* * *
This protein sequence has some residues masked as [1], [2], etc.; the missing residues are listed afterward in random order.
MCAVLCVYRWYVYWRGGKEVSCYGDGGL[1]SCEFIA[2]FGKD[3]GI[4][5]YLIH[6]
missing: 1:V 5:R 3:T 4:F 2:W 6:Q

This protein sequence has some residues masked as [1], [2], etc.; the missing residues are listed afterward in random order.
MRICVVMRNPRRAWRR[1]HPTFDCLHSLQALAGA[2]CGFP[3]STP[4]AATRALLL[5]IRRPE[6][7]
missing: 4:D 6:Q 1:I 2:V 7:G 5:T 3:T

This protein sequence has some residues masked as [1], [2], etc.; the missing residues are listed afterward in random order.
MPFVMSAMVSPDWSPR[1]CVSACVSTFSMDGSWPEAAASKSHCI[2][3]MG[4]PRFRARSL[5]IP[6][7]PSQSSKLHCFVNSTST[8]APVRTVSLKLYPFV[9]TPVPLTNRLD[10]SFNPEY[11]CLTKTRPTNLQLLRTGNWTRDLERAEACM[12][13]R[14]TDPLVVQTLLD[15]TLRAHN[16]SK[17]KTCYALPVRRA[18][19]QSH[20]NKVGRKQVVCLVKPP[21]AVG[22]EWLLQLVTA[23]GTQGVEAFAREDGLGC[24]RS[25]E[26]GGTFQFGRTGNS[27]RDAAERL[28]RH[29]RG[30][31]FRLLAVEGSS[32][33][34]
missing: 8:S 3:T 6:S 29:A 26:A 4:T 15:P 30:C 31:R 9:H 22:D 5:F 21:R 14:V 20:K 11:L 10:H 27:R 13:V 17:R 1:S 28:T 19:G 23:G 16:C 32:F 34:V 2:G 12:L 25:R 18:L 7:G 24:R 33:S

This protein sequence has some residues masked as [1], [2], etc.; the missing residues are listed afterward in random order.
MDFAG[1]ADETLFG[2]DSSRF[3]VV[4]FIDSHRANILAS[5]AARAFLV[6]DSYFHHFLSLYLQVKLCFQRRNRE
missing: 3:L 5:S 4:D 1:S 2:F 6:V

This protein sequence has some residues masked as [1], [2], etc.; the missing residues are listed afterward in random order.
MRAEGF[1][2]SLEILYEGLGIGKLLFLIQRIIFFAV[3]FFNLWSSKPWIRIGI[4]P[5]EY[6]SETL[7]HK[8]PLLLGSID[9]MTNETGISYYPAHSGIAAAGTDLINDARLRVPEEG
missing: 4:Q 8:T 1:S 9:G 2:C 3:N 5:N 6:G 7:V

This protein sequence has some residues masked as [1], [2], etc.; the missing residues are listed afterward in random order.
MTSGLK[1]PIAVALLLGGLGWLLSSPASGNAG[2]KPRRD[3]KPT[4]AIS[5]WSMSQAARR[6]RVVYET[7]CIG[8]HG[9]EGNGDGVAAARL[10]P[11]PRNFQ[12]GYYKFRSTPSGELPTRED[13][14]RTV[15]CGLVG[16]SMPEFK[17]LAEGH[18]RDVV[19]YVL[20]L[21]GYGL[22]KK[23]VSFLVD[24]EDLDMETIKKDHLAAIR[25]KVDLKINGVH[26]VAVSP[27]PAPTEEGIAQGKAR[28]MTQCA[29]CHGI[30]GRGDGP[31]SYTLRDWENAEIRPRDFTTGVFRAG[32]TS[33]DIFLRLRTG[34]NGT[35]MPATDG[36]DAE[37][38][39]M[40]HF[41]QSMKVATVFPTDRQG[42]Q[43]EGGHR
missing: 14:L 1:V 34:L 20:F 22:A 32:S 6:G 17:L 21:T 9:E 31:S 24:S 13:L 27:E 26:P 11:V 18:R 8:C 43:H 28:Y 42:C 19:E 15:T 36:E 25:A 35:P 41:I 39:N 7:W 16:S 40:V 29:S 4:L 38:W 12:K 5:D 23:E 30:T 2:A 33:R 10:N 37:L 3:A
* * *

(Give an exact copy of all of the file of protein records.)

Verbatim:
This protein sequence has some residues masked as [1], [2], etc.; the missing residues are listed afterward in random order.
MCAVLCVYRWYVYWRGGKEVSCYGDGGL[1]SCEFIA[2]FGKD[3]GI[4][5]YLIH[6]
missing: 1:V 5:R 3:T 4:F 2:W 6:Q

This protein sequence has some residues masked as [1], [2], etc.; the missing residues are listed afterward in random order.
MRICVVMRNPRRAWRR[1]HPTFDCLHSLQALAGA[2]CGFP[3]STP[4]AATRALLL[5]IRRPE[6][7]
missing: 4:D 6:Q 1:I 2:V 7:G 5:T 3:T

This protein sequence has some residues masked as [1], [2], etc.; the missing residues are listed afterward in random order.
MPFVMSAMVSPDWSPR[1]CVSACVSTFSMDGSWPEAAASKSHCI[2][3]MG[4]PRFRARSL[5]IP[6][7]PSQSSKLHCFVNSTST[8]APVRTVSLKLYPFV[9]TPVPLTNRLD[10]SFNPEY[11]CLTKTRPTNLQLLRTGNWTRDLERAEACM[12][13]R[14]TDPLVVQTLLD[15]TLRAHN[16]SK[17]KTCYALPVRRA[18][19]QSH[20]NKVGRKQVVCLVKPP[21]AVG[22]EWLLQLVTA[23]GTQGVEAFAREDGLGC[24]RS[25]E[26]GGTFQFGRTGNS[27]RDAAERL[28]RH[29]RG[30][31]FRLLAVEGSS[32][33][34]
missing: 8:S 3:T 6:S 29:A 26:A 4:T 15:P 30:C 31:R 9:H 22:D 5:F 21:R 14:V 20:K 11:L 10:H 27:R 13:V 17:R 1:S 28:T 19:G 23:G 16:C 32:F 34:V 2:G 12:L 25:R 18:L 7:G 24:R 33:S

This protein sequence has some residues masked as [1], [2], etc.; the missing residues are listed afterward in random order.
MDFAG[1]ADETLFG[2]DSSRF[3]VV[4]FIDSHRANILAS[5]AARAFLV[6]DSYFHHFLSLYLQVKLCFQRRNRE
missing: 3:L 5:S 4:D 1:S 2:F 6:V

This protein sequence has some residues masked as [1], [2], etc.; the missing residues are listed afterward in random order.
MRAEGF[1][2]SLEILYEGLGIGKLLFLIQRIIFFAV[3]FFNLWSSKPWIRIGI[4]P[5]EY[6]SETL[7]HK[8]PLLLGSID[9]MTNETGISYYPAHSGIAAAGTDLINDARLRVPEEG
missing: 4:Q 8:T 1:S 9:G 2:C 3:N 5:N 6:G 7:V

This protein sequence has some residues masked as [1], [2], etc.; the missing residues are listed afterward in random order.
MTSGLK[1]PIAVALLLGGLGWLLSSPASGNAG[2]KPRRD[3]KPT[4]AIS[5]WSMSQAARR[6]RVVYET[7]CIG[8]HG[9]EGNGDGVAAARL[10]P[11]PRNFQ[12]GYYKFRSTPSGELPTRED[13][14]RTV[15]CGLVG[16]SMPEFK[17]LAEGH[18]RDVV[19]YVL[20]L[21]GYGL[22]KK[23]VSFLVD[24]EDLDMETIKKDHLAAIR[25]KVDLKINGVH[26]VAVSP[27]PAPTEEGIAQGKAR[28]MTQCA[29]CHGI[30]GRGDGP[31]SYTLRDWENAEIRPRDFTTGVFRAG[32]TS[33]DIFLRLRTG[34]NGT[35]MPATDG[36]DAE[37][38][39]M[40]HF[41]QSMKVATVFPTDRQG[42]Q[43]EGGHR
missing: 14:L 1:V 34:L 20:F 22:A 32:S 6:G 17:L 21:T 9:E 31:S 24:S 13:L 27:E 26:P 11:V 18:R 8:C 43:H 28:Y 42:C 19:E 15:T 36:E 25:A 35:P 41:I 39:N 7:W 16:S 40:V 29:S 4:L 38:W 12:K 5:D 23:E 30:T 2:A 33:R 10:N 37:L 3:A